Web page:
By Julie Morris / The Detroit News
Milo Radulovich, 26, was a WWII veteran, finishing his education at the University of Michigan on the GI Bill. He was hoping to get a degree in physics so he could advance in his career as a meteorologist. He lived in Dexter, Mi., with his wife Nancy and their two daughters. He was doing very well in his junior year and hoped to obtain a government job after school.
He had joined the Army Air Corps in 1944 and became a meteorologist. He was a first lieutenant when he was discharged in 1952. As a weather forecaster, he had top-secret clearance and was required to remain in the reserves. In September 1953 he received a letter informing him he was being dismissed from the reserves as a poor security risk because his continued relationship with his father and sister who were deemed left-wing sympathizers.
The nation was caught in a “red scare” hysteria, whipped up by the junior senator from Wisconsin, Joseph McCarthy. Milo’s father, John, had immigrated to Detroit in 1914 from Serbia and was labeled a communist because he subscribed to a pro-Communist paper from Serbia. The fact that he also subscribed to the anti-Communist paper was deemed irrelevant. The elder Radulovich didn’t speak or read English well and subscribed to both Serbian-language newspapers to keep up on events in his native Serbia.
Milo’s sister, Mrs. Margaret Fishman, was labeled a Communist because she had attended suspected communist meetings and demonstrations. Milo Radulovich was guilty by association.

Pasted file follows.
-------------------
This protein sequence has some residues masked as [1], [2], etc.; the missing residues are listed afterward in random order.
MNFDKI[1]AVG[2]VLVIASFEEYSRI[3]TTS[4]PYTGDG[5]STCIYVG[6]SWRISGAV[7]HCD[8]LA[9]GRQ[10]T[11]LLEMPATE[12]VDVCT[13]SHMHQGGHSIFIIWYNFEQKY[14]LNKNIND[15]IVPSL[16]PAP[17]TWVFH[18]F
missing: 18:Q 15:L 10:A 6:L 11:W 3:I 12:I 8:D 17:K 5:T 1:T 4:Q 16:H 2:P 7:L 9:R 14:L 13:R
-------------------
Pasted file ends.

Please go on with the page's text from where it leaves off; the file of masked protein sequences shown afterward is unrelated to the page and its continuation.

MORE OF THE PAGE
Few attorneys were willing to take on his case, fearing they themselves would be labeled as communist sympathizers, but Milo was referred to Charles C. Lockwood, who had a reputation for representing underdogs. He took Milo’s case without charge.
Lockwood convinced Milo to tell his story to the Detroit News. To their surprise the story was published on the front page the next day. An old Army and college buddy of Milo’s — Attorney Kenneth Sanborn — saw the article and volunteered to help, also free of charge.
On October 14, 1953, The News printed another front-page article on the case, and this time it attracted the attention of CBS newsman Edward R. Murrow in New York. Murrow hosted a television newsmagazine show called “See It Now,” where he occasionally focused on what he called the “little picture”. Murrow was anxious to expose Sen. McCarthy’s anti-communist witch-hunts and had been waiting for the right story of an average citizen being persecuted. When he read of Milo Radulovich he was certain he had found it.
Murrow took The Detroit News story to his CBS producer Fred Friendly. Friendly immediately dispatched reporter Joe Wershba to Dexter to interview Radulovich, his father and sister. Wershba called Friendly that evening and told his this was definitely the story they needed.
In the days prior to the broadcast of Murrow’s show on Radulovich, CBS executives distanced themselves from it, fearing a backlash from the show’s sponsor, Alcoa Aluminum, which was a major U.S. Air Force supplier. Alcoa decided that it would drop its midshow commercial to avoid problems with the government.